Lord Brahma was born from the lotus that sprouted from the navel of Garbhodakasayi Vishnu. Brahma had a son named Atri and Atri’s son was Soma (Candra). The son of Candra was Budha. Pururava was born from Budha and his wife, Ila. Jahnu Muni appeared in the dynasty of Pururava, otherwise known as the Aila lineage, and Kusa was then born as a descendant of Jahnu. From Kusa came Kusambu and from Kusambu, Gadhi was born. Gadhi had a daughter named Satyavati. A brahmana sage named Ricika desired to marry Gadhi’s daughter Satyavati. However, in dowry, Gadhi demanded one thousand horses with special characteristics. The horses were to shine like the moon and one ear, left or right, was to be black in colour. Ricika Muni brought one thousand such horses from the demigod Varuna, gave them to Gadhi and then married Satyavati.

Once, Satyavati and her mother both desired sons, and therefore requested Ricika Muni to prepare an oblation (caru-a special preparation of rice, milk and sugar boiled together) for them. Ricika Muni prepared two oblations, one to obtain a brahmana son from the womb of his wife and another for a kshatriya son from the womb of Gadhi’s wife, and then gave the oblations to them. The sage then went out to bathe. Meanwhile, Satyavati’s mother thought that since a husband naturally has more affection for his wife, the oblation that Ricika had prepared for Satyavati must be better. So, she asked her daughter for the oblation that had been prepared for her, while Satyavati took the oblation prepared for her mother. When Ricika Muni returned after bathing and found out what had happened, he said with dissatisfaction, “Satyavati’s son will be a kshatriya holding a staff signifying the infliction of punishment and Satyavati’s mother’s son will be brahma-tattvavid-a knower of the ontological true nature of Brahman.” Later, upon the humble request of Satyavati, Ricika Muni said, “All right, instead of your son being born as a kshatriya, your grandson will be a kshatriya.” Jamadagni was then born from the womb of Satyavati. He married Renuka, the daughter of Renu, and among the sons of Jamadagni, his youngest son became famous as Parasurama.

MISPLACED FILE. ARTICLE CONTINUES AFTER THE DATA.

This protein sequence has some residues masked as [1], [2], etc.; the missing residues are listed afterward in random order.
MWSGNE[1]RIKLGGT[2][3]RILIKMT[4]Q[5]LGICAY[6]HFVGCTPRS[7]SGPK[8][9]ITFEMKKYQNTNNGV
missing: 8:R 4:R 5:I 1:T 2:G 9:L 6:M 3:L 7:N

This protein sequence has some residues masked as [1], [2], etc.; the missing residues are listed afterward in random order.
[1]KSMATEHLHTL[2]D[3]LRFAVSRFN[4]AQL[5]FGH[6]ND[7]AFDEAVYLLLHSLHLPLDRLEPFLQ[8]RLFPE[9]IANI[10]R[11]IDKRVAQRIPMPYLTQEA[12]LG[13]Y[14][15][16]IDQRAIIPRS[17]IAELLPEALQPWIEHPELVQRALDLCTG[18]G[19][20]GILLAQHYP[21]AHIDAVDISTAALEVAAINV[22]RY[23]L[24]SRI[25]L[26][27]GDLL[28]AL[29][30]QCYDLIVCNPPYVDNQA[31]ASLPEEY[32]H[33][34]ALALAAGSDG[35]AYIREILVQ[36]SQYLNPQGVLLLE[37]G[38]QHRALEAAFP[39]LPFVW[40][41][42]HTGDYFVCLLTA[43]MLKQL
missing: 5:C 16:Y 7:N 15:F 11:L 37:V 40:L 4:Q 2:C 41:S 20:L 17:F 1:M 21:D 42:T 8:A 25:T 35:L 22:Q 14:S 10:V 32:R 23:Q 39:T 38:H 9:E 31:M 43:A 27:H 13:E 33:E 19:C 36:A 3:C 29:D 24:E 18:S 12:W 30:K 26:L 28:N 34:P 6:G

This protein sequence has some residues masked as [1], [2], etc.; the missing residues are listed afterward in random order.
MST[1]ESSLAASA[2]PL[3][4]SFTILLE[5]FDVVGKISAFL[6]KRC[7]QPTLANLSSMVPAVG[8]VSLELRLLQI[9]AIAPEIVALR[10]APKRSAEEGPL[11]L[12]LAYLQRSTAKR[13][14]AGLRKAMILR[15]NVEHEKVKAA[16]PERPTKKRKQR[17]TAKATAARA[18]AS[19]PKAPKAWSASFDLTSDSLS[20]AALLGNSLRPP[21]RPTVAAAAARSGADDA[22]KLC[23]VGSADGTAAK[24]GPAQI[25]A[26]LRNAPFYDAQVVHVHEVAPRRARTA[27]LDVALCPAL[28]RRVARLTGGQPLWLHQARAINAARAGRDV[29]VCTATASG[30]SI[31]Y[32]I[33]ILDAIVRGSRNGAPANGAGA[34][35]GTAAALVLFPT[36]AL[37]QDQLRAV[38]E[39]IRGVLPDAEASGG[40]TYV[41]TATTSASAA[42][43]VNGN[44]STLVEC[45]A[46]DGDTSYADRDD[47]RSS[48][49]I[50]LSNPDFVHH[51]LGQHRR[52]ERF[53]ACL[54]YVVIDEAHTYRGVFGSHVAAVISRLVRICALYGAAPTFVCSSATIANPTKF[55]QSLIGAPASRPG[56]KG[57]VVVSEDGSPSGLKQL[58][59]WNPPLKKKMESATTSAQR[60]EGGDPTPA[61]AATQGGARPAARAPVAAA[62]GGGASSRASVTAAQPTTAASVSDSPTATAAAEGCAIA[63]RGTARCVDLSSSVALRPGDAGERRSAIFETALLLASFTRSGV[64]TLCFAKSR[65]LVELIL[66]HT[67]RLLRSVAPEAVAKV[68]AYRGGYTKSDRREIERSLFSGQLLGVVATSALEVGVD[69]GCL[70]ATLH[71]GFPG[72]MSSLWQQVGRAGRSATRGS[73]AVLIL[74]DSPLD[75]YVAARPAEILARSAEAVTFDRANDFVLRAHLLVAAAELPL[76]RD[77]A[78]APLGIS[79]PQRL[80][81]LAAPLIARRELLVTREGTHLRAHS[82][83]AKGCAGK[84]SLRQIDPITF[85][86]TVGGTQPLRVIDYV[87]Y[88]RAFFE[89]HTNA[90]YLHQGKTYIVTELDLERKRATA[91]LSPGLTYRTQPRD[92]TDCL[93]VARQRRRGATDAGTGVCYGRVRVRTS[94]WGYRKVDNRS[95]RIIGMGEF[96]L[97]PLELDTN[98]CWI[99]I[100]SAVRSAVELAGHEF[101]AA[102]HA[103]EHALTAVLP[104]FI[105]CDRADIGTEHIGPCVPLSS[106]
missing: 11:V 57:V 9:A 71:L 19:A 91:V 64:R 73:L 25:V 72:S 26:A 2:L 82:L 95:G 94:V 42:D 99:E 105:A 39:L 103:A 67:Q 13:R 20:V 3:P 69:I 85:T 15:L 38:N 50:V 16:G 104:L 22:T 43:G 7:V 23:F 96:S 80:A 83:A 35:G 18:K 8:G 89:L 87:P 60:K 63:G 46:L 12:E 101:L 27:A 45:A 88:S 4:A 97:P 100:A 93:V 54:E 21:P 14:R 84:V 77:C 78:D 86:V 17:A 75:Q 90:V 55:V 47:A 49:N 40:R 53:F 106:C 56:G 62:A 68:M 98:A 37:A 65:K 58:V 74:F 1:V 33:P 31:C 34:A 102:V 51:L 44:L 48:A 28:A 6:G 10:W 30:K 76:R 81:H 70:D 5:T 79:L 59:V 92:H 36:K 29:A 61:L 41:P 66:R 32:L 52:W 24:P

yam ahur vasudevamsam
haihayanam kulantakam
trih-sapta-kritvo ya imam